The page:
By Angelo Van Bogart
Heinke Trapp was just 7 years old when his father purchased a pair of 1970 Chevrolet LS-6 Chevelles to help promote Quality Chevrolet (now Trapp Chevrolet), his dealership in Houma, La.
“Both of them were very, very unique,” Trapp said. “No air conditioning and radio delete. The white car, that is how they distinguished the cars — white car, blue car — the white car (hardtop) was a bench seat, shift on the column. The blue car was a convertible, bucket seats, radio delete, no air conditioning.”
Although he was young, those Chevelles made an impression on Trapp. In fact, the “white car” was named “Lil Heinke” after him, while the blue convertible was named “Tinker Toy.”
“I did go up and down the track a few times,” Trapp said. “I was in the passenger seat with a Saints football helmet on and I did go down the track. I used to go to the track every Sunday and stand by the car and watch it run, so I have a lot of good memories with the car.”
Trapp’s father bought the Chevelles as advertising for the dealership, and to that end, they were successful marketing tools. After having seen the LS-6 duo race at the local Southlands Raceways in Houma, many local boys brought their cars to the dealership after a day at the track.
“Needless to say on Mondays, my dad’s service shop was full of Chevelles,” Trapp said.
The white Chevelle hardtop was successful itself, having run as low as 11.20-second quarter-miles runs. Its prowess near home and as far away as Gainesville (Fla.) Raceway was the result of the genius of a still-employed dealership employee who helped build the car and raced it in A/Stock, B/Stock and Super Stock/automatic.
“[Marvin Bourg] drove it off the transport when it came home from the factory and pulled it into the service bay to become a race car,” Trapp said. “Most of the racing miles, Marvin Bourg put on the car. Marvin was a pioneer with ’70 Chevelle LS-6 cars. The car, it had a lot of horsepower, but the technology wasn’t there in 1970, nothing like it is now. To make the car run, it took a lot of work. To transfer the weight to the back of the car took a lot of work. The springs were from a station wagon. The car always ran with a full tank of fuel.”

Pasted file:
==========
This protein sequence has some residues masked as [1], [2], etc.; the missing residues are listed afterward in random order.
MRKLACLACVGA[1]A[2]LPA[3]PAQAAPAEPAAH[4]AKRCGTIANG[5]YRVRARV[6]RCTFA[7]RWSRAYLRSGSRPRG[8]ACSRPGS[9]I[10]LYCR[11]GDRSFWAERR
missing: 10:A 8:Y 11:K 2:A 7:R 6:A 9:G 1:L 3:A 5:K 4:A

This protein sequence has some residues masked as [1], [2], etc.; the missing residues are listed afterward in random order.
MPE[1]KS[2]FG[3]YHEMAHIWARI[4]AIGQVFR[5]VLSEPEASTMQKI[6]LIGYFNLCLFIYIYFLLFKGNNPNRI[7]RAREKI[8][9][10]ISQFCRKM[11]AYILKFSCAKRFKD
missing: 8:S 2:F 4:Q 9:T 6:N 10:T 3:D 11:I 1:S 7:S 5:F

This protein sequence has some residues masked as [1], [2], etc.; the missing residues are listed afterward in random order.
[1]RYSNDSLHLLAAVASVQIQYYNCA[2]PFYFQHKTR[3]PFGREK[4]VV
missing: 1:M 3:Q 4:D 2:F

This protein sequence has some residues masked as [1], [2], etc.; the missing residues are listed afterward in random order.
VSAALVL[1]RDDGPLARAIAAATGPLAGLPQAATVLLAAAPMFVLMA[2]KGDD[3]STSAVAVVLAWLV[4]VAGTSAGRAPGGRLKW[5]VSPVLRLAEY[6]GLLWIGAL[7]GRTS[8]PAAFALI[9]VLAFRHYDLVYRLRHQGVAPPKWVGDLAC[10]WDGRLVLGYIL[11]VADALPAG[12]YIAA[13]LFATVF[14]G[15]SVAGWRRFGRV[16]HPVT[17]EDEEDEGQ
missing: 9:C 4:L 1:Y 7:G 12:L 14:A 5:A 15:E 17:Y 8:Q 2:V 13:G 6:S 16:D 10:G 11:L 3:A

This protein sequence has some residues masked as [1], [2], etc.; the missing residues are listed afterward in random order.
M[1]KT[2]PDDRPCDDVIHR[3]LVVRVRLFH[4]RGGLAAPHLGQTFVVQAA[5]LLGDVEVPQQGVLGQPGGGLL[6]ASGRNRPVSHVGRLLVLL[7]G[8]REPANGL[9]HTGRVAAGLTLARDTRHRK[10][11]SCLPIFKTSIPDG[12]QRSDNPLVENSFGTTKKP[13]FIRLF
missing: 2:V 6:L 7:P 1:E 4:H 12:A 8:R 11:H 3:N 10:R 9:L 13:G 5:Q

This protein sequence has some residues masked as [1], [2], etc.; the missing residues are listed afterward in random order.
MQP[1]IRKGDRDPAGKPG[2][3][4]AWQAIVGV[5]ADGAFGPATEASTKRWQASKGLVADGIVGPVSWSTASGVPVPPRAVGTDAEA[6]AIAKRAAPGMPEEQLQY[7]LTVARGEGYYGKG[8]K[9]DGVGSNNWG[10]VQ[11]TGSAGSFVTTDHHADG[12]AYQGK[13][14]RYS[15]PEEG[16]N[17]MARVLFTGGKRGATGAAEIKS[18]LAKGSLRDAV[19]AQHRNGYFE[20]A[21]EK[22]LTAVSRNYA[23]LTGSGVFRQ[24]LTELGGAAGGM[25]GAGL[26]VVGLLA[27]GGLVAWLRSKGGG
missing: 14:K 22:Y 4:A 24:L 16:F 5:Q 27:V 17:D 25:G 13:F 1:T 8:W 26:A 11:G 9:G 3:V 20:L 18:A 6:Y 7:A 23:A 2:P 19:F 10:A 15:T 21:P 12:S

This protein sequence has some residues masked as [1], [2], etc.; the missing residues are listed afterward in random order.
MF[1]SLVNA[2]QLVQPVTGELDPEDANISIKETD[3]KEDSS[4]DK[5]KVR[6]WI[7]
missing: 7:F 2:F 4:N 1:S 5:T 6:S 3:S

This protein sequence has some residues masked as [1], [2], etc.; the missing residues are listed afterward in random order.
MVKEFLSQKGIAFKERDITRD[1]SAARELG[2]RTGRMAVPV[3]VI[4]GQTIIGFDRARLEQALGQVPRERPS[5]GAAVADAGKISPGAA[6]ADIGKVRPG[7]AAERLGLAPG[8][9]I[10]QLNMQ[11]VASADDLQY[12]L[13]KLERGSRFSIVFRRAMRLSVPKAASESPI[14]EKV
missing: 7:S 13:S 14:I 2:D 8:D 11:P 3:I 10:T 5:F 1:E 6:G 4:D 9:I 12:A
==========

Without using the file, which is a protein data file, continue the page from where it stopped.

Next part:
Other components at the front of the car were lightened to help the car’s rear tires hook up.
“They attached an ice bucket and ran the fuel through it to see if they could get more horsepower out of it,” Trapp added. “Not sure if it worked, but it looked good.”
After a few years of racing, Bourg purchased the white Chevelle hardtop for himself. He later sold it and, like the blue LS-6 convertible, it was gone to the wind. Or so Trapp thought.
Little did he know, the white LS-6 Chevelle hardtop had found its way to Minnesota by the 2000s. It had just 700 miles (all one-quarter mile at a time) when Roy and Cindy Mastel of RPM Restorations in Lino Lakes, Minn., added it to their collection of 1970 Chevelles. Roy Mastel made the car’s replacement LS-6 engine run again, and also replaced the cut-open rear quarter panels with NOS units he had stashed long ago. Then he began driving it, all while trying to decide whether to return it to its racing status or restore it to original. In this condition, the car was featured in Old Cars Weekly (July 16, 2009), and was also pictured on the cover of sister publication Old Cars Guide to Auto Restoration (Summer 2009). Before Mastel flipped a coin to determine the Chevelle’s fate, he made a plea to OCW readers who might be able to fill in the gaps in the car’s history. Incredibly, a partial view of the car on the cover of the restoration magazine was enough to connect the car to its past.